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Manon's Christian parents lived in Paris. Roger Marliac, her father, originally from a wealthy family, supported his family by selling produce at small marketplaces. Margarit, her mother (called Maguy by her friends), had a university degree in science. The family lived in a large apartment in a fashionable neighborhood near the Eiffel Tower. 1933-39: Manon, the Marliacs' second child, was born in 1937. She was 2 years old when her father was drafted into the French army as the country mobilized for a…
Mayer was born into a Jewish family in a village near Warsaw. His family was active there in the workers' movement. They decided to emigrate when Mayer was a child; his father hoped to find work in Argentina. As a young man, Mayer was arrested for being a communist. In prison, he organized a hunger strike. The police released him to keep him from recruiting the other prisoners to communism. 1933-39: Mayer joined one of the International Brigades and went to Spain to fight in the civil war against Franco…
A view of Rosiers Street in the Jewish quarter of Paris. This photograph was taken before World War II. Paris, France, date uncertain.
After the first roundup in Paris, French police escort foreign Jewish men from the Japy school to deportation trains at the Austerlitz station. Paris, France, May 14, 1941.
A young man in the Jewish quarter of Paris wears the mandatory Jewish badge. Paris, France, after June 1942.
US troops march down the Champs Elysees in Paris following the Allied liberation of the city. Paris, France, August 29, 1944.
Foreign Jews arrested in Paris at the Austerlitz train station before deportation to the French-administered internment camps Pithiviers and Beaune-la-Rolande in the Loire region. Paris, France, ca. May 1941.
A group of Jewish women in Paris. They are wearing the required yellow badges. Paris, France, June 8, 1942.
Boarding pass for Dr. Walter Weissler for a voyage on the St. Louis from Hamburg to Havana. When Cuban authorities refused the passengers entry, Weissler returned to France, where he survived in hiding. He died in Paris in 1996. Hamburg, Germany. Date of pass, May 13, 1939.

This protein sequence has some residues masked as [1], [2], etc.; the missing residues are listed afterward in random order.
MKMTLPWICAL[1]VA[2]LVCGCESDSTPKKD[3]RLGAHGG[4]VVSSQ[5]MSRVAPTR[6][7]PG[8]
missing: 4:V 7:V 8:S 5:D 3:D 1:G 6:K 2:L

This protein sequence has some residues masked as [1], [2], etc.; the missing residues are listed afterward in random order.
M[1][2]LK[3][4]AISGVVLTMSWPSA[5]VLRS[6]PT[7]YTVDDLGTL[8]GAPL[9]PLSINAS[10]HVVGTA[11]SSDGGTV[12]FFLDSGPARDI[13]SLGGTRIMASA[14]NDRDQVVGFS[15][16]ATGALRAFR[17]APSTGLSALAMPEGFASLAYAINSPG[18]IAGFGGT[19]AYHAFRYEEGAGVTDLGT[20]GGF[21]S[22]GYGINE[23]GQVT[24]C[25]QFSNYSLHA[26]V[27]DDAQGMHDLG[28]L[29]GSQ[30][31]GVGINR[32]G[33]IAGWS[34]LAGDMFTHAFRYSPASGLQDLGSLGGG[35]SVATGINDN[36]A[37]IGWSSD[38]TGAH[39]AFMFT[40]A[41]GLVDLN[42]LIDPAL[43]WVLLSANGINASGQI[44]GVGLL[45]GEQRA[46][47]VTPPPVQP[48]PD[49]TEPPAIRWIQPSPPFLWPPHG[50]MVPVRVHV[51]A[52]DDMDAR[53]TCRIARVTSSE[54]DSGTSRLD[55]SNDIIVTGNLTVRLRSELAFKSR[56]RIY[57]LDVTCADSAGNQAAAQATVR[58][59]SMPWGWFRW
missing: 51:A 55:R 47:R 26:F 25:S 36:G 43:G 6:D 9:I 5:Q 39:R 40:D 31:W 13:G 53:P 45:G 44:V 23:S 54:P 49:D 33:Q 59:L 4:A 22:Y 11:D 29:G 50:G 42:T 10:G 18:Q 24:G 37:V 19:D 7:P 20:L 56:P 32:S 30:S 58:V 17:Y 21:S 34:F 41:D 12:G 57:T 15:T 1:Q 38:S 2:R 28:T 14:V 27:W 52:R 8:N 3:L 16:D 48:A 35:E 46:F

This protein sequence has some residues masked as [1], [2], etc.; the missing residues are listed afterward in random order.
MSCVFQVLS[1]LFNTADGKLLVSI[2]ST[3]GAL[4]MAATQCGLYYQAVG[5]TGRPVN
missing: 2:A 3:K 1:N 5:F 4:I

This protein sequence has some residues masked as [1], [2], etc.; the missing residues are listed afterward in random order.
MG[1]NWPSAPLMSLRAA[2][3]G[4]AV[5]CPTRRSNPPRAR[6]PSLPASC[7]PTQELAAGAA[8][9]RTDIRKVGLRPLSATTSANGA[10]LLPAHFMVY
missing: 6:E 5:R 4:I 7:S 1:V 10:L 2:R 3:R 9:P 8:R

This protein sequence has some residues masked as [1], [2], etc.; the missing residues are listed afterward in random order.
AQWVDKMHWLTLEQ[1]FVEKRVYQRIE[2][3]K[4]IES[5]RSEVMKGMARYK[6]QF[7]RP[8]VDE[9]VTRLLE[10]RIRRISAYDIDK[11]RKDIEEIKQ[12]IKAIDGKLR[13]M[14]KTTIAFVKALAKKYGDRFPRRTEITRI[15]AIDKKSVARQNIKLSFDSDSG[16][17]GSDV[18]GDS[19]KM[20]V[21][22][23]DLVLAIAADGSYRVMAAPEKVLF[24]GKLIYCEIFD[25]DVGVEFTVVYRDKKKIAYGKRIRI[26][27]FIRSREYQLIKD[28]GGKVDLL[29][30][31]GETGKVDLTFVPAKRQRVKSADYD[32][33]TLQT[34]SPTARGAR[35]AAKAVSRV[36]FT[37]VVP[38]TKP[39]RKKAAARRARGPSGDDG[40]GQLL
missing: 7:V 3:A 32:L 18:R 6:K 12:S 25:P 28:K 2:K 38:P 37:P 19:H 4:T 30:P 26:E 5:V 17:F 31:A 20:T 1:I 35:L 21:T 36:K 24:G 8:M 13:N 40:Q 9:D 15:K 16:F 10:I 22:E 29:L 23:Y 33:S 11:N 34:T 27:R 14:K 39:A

German troops overran Belgium, the Netherlands, Luxembourg, and France in six weeks starting in May 1940. Anti-Jewish measures soon followed in occupied western Europe.
Elizabeth's father was a journalist who covered financial and political subjects. In 1930, because of the economic crisis in Austria, her father relocated his family from Vienna to Berlin. 1933-39: In 1933 the Nazis blacklisted Elizabeth's father as an anti-fascist writer, so her family returned to Vienna. With fascism rising there, her father left, eventually making it to Paris. They were to join him, but the Reich's borders were closed to Jews. Finally, Elizabeth's mother used her jewelry to get French…
One day after France signed an armistice with Germany in June 1940, Adolf Hitler celebrated the German victory over France with a tour of Paris. Here, Hitler's train arrives in Paris. Hitler's tour included the Paris opera, the Champs-Elysees, the Arc de Triomphe, and the Eiffel Tower. After visiting Napoleon's tomb and the Sacre Coeur, Hitler left Paris. In all, Hitler spent about three hours in the city. In July, Hitler returned in triumph to Berlin, Germany.
Learn how the "First Letter to all Judges" increased the pressure on German judges to give verdicts and sentences according to Nazi principles and ideology.
The Law for the Imposition and Implementation of the Death Penalty was one of a seri...
Hans Vogel and his family fled Paris following the German invasion. They eventually received papers allowing them to immigrate to the United States. During this time, Hans kept a diary that contains postcards, hand-drawn maps, and other illustrations of their flight. This page describes the lead-up to their departure for the United States, from Lisbon, on the Nyassa. Hans was born in Cologne, Germany on December 3, 1926. The family left Germany in 1936, settling in Paris. They remained there until the…
During the Holocaust, concentration camp prisoners received tattoos only at one location, the...
In the Jewish quarter of Paris, a Jewish woman wearing the compulsory Jewish badge stands at the entrance to a kosher butcher shop. France, between May 1942 and 1944.
Refugees in the Gare de Lyon in Paris during World War I. Paris, France, photograph taken ca. 1914–15.
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